How to Sync Data to Custom Back-End Programmatically

Sync Data

Here are the Required Model Fields to include in every Data Record if you want to Sync (Synchronize) Data Records to Custom Back-End Programmatically – (without Private Clouds):

On The Front-End

To be able to Sync the Data – on every Client and Each Client Device or Software – each Data Record must have the following fields:

  • Is Synchronized – a True or False Flag – that indicates if it the record has been changed after the last synchronization.
  • Is Deleted – a True or False Flag – indicating that the record has been removed locally. After successful synchronization, this record could probably be wiped out permanently.
  • Date Created – Timestamp of Date of Creation
  • Date Updated – Timestamp of Date of Change
  • GUID – a Global Unique Identifier string. A single Auto-Incrementing Integer will not work. If you decide to use numbers as data record uniqueness – you will need at least two IDs (local and server).

On the Back-End

The simpler way for implementing the server-side part is to treat the back-end as another node. Then, the fields from the client may be sufficient to complete the synchronizing algorithm. In this case wiping out permanently the data records may not be a good idea, because it will most likely break the consistency and reverse user actions inappropriately.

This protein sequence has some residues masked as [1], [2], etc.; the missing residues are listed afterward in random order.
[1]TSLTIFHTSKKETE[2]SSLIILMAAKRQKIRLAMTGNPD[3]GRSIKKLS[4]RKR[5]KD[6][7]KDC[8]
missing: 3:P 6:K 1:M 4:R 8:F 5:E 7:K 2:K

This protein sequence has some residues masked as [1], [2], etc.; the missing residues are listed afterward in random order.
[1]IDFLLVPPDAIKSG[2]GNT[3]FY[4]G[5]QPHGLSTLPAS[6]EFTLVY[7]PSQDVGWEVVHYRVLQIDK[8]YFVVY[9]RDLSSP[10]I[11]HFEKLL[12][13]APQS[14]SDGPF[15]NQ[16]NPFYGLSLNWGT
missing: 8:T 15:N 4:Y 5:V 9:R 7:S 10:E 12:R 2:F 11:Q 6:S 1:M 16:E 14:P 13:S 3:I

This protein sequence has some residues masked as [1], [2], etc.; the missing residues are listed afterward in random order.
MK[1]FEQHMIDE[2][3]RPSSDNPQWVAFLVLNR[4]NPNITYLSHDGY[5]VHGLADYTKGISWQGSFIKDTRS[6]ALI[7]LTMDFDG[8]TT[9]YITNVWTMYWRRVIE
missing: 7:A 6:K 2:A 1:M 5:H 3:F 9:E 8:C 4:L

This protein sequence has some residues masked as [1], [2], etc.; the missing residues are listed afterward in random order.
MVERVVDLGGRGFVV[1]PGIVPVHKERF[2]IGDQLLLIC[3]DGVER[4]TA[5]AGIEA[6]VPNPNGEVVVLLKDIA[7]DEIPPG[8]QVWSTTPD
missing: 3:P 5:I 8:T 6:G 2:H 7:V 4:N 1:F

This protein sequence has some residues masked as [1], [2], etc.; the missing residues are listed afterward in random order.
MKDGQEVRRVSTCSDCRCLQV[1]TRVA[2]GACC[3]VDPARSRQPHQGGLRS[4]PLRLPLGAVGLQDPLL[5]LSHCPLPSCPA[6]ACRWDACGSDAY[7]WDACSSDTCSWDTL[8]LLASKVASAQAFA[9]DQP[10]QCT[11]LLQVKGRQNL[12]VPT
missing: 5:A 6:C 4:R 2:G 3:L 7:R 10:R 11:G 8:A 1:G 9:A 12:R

There is another option you could choose – to make the server a Super Node. Then, the back-end could store the above data for every record AND also have model with name “Node” with properties:

  • Last Synchronization Date,
  • Client Node ID/Name,
  • More custom fields according to the needs.

This will allow the Server to send Push Notifications to the Client Nodes who have data out of sync – depending on the business logic need. It may be even in real time or the requirements may be – after some time of no communication.

The Sync Data Algorithm

On every node there should be single timestamp to indicate the last time of synchronization. If a node is new – the variable value is 0. After successful synchronization it should get updated with the current time. Probably the more secure source of the date fields is from a server because of time zone issues or even there is a chance that the user has changed the time setting of the device.

  • The logic when a record is new will be insert.
  • When the user has updated only one of the node’s data – after the last synchronization the action should be update/delete (or mark as).
  • The most tricky use case you need to handle is when a record has been changed on both synchronizing nodes after their last communication.
  1. The first choice is to always update according to the date updated field and lose the changes from the other node.
  2. The second choice is keep both variations and let the user decide which one to keep (he may choose to keep both).
  3. The third alternative is – if the data model allows it – to grab the changes from both nodes and merge them together. This type of synchronization is very successfully handled by the Source Control Software – Git.

Leave a Reply

Your email address will not be published. Required fields are marked *